I’m not about to rail against smokers. I’ve got nothing against that habit as long as it doesn’t interfere with my breathing or my meal.
I’m not against smoking. There are many worse vices out there and I even enjoy the odd smoke when having a beer or sitting out on a nice evening.
But what bothers me are the butts – no ifs or ands about it.
Everyday, whether it’s in front of the Trail Memorial Centre or walking the streets downtown or crossing the bridge I see the remnants of someone smoking.
I don’t really get it.
Almost daily I see people who wouldn’t normally toss a candy wrapper or a Kleenex on the sidewalk calmly and without remorse flick their butt on to the sidewalk or the street and walk away.
Even during the height of the wildfire season this summer I was amazed to see people, adults, simply flick their still-burning butt out on to the street as they headed back to work or on their merry way.
While the fire danger may be minimal on a downtown street, it amazes me that people appear to believe it’s not some form of littering.
Even as a once-and-awhile smoker, I at least have the habit of keeping that butt in my pocket and waiting until there is a trash bin nearby to discard it.
At the Trail Times we’ve written a lot about people dumping their garbage in remote areas and the city’s battle to hold them accountable.
However, cigarette butts might be one of the city’s biggest garbage problems.
Complaints about the mess they leave on sidewalks, the plugged up drains and the butts finding their way into the water run-off, are just some of the litany of issues that smolder from cigarette waste.
As I stated at the outset, I’m not out to ban smoking. All I’m asking is for the smoker to treat their cigarette butts like any piece of garbage and find a proper place to dispose of it.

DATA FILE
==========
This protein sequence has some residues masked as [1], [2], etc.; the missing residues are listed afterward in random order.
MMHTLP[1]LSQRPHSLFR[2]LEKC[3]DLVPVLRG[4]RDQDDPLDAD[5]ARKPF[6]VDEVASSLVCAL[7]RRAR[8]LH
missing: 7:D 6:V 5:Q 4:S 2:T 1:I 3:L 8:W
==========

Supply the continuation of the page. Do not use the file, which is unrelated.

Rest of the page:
Smokers don’t throw their empty packages on to the sidewalk or the plastic wrappings. So why should another portion be treated any differently?
I was prompted to write this column after reading a piece about the City of Nanaimo and its plan to tackle discarded cigarette butts.
Under the heading “Keep Nanaimo Clean,” the city is giving away 200 pocket ashtrays to people around town.
“Cigarette butts are the largest portion of the litter that we collect,” Charlotte Davis, the city’s manager of recycling and sanitation, told the CBC.
“Sometimes with it being such a small piece of litter, people don’t even classify it as litter,” said Davis, “But it’s all litter and it’s all the same stuff and it’s bad for the environment and our city.”
It’s a simple yet great solution.
The pocket ashtrays have the city’s emblem as well as the campaign slogan and are basically a little plastic pouch that fits neatly into any pocket.
It’s one of those little things that can make a big difference.
Even in Trail, it could work on so many levels.
It’s not just a city issue, companies who have employees that smoke probably make a habit of reminding everyone of the dangers of smoking – that’s been drilled into our heads for decades now.
However, accepting that some people enjoy smoking is a fact of life and, frankly, their right.
But littering, which has also been drilled into our heads for decades, is bad for everyone and everything.
Those same companies that promote a healthy lifestyle for its employees should also promote a healthy environment too.
There’s enough little trinkets companies produce – from key chains to pens to hats – that incorporating pocket ashtrays into its list of items shouldn’t be too much of a leap.
Even if you don’t use it as an ashtray, the little pouch will find a purpose. Just look at the ashtray in most vehicles and how it has become a change holder.
It’s such a simple solution and I believe the people who toss their butts don’t intentionally mean to harm the environment. They’ve just been conditioned to not even think of it as litter as Davis explained.
With the disappearance of many public ashtrays, I believe many smokers would be happy to rethink what they do with their butts.
And overall it seems like such a small investment that could make a big impact.
Guy Bertrand is the managing editor of the Trail Times